Caught on spy camera - Thetford care worker who stole from dementia patients is jailed

PUBLISHED: 09:37 25 June 2014 | UPDATED: 09:37 25 June 2014

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A care worker was caught stealing from elderly dementia sufferers after suspicious family members planted a spy camera.

Natasha Smith, of Tudor Close, Thetford, was employed by an agency to conduct home visits where she would prepare meals, clean and deliver medication.

But money started to disappear from the home of an elderly couple after the 22-year-old had visited, Norwich Crown Court heard yesterday.

The couple’s daughter flagged concerns to the care agency and police and installed a spy camera at the home.

It caught Smith taking cash, with three separate incidents totalling £45.

Andrew Oliver, prosecuting, said: “Her father kept his money in his trouser pocket, and when he wasn’t wearing them they were left on a stool next to his bed.

“There was no need for a carer to touch his trousers or remove any money from them.”

Smith also preyed on an elderly woman, with four incidents and a total of £50 taken from her handbag, Mr Oliver added.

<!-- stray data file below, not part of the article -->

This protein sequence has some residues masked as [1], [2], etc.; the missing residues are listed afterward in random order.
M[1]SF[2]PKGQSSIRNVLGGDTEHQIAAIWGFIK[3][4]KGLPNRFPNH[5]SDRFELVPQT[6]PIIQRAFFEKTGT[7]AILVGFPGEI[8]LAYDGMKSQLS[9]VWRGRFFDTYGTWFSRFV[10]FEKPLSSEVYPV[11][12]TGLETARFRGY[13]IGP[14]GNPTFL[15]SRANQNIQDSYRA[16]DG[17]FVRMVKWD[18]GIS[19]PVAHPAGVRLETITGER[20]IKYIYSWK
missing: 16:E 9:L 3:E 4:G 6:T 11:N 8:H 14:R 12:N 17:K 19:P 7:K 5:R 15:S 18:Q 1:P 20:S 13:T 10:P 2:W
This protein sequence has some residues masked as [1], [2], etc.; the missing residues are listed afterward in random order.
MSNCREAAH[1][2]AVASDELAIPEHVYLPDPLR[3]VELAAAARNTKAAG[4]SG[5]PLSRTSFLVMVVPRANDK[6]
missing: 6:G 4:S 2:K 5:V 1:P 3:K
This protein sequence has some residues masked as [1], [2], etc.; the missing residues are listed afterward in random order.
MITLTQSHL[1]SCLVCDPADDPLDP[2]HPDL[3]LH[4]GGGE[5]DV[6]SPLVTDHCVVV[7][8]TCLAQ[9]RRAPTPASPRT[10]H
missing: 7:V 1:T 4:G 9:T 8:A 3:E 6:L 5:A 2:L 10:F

The woman’s daughter said that discovering what had happened was a “pretty horrible experience”.

Mr Oliver added that Smith “was stealing from the very people she was supposed to be caring for”.

Smith, who wept in the dock, had admitted the offences when police disclosed the spy camera evidence to her and pleaded guilty in court.

Stephen Dybal, mitigating, said Smith was in a relationship with an unemployed man at the time, worked at Iceland part-time and was paying rent for the man and his father.

“It was clearly never going to work and debt started to build up,” said Mr Dybal. “She went to a payday loan company.”

He said Smith had worked since she left school at 16 “without blemish” on her record, but suddenly found herself £5,000 in debt.

“She allowed herself to succumb to temptation and a very small minority of people she was tasked to look after she took a small amount of money from,” he said.

He added Smith was of previous good character, showed genuine remorse and was now living on benefits.

Judge Nicholas Coleman said he doubted the debt had been in Smith’s mind when she took the cash.

Sentencing her to two months in prison, he said: “The message must go out that those responsible for patients must do their best not to take property from them when they’re incapable of looking after themselves.”

Smith’s mother, who was in court supporting her, mouthed “love you” as she was led down to the cells.

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